Developers of the Thompson’s Point project are negotiating with a potential tenant for a yet-to-be-built office building as part of the $110 million business, arts, sports and transportation complex planned for the former industrial site in Portland.

Chris Thompson, one of the lead developers on the project, said Friday he is “very encouraged” by the direction of the negotiations, but wouldn’t reveal further details, including whether it’s a local company or one from out of town.

Thompson, along with city and state officials, spoke Friday at a ground-breaking event held at the development site, complete with gold-plated shovels. The Portland Planning Board on March 11 unanimously approved the development project’s master plan, which calls for redeveloping roughly 30 acres of former industrial land visible from Interstate 295 and across the Fore River from the Portland International Jetport.

The event Friday marked the beginning of off-site infrastructure improvements that will prepare the property to host a number of summer events, including the large beer festival Sierra Nevada Brewing said this week that it would bring to Portland on Aug. 1.

“Today was about recognizing our many partners in bringing this project to the starting point,” Thompson said. “This a significant step. When construction starts, that’s a huge development for everyone.”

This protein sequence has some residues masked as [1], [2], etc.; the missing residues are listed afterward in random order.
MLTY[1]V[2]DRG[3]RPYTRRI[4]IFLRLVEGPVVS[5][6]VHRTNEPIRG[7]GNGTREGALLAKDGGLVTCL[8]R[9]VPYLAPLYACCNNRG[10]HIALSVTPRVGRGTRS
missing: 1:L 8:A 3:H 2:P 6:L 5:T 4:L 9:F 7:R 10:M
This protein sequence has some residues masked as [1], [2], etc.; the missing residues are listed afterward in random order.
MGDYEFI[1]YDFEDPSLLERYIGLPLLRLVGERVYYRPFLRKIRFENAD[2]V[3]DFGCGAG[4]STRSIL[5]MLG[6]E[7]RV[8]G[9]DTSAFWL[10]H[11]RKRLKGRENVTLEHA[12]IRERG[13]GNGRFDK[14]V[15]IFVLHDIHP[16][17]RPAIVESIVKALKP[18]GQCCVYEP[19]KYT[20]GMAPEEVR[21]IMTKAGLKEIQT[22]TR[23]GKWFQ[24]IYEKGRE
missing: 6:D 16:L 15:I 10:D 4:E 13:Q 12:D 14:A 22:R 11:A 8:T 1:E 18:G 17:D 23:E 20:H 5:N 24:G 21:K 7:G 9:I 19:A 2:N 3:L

Thompson and his partner, Jed Troubh, singled out the city of Portland and state for their support.

“A project like this requires a public-private partnership and we’re lucky we have great partners in the city of Portland and the state of Maine,” Troubh said.

The $3.8 million worth of public infrastructure improvements, funded by federal, state and private sources, include widening the Thompson’s Point access road to three lanes, improvements to I-295’s Exit 5A ramp, a new sidewalk on nearby Sewall Street, and “traffic calming” on Congress Street.

The infrastructure improvements are scheduled to be complete by early July, Thompson said.

“When you look, there’s no place in Portland more in need of infrastructure improvements than right here,” Ed Suslovic, the city councilor representing District 3, which includes Thompson’s Point, said at the event. Thompson’s Point is expected to be the home of the Maine Red Claws and the Open Bench Project, a makers’ space for craftspeople and artists. It is also to be the location of the Circus Conservatory of America, the nation’s first accredited circus school.

Whit Richardson can be contacted at 791-6463 or at:

wrichardson@pressherald.com

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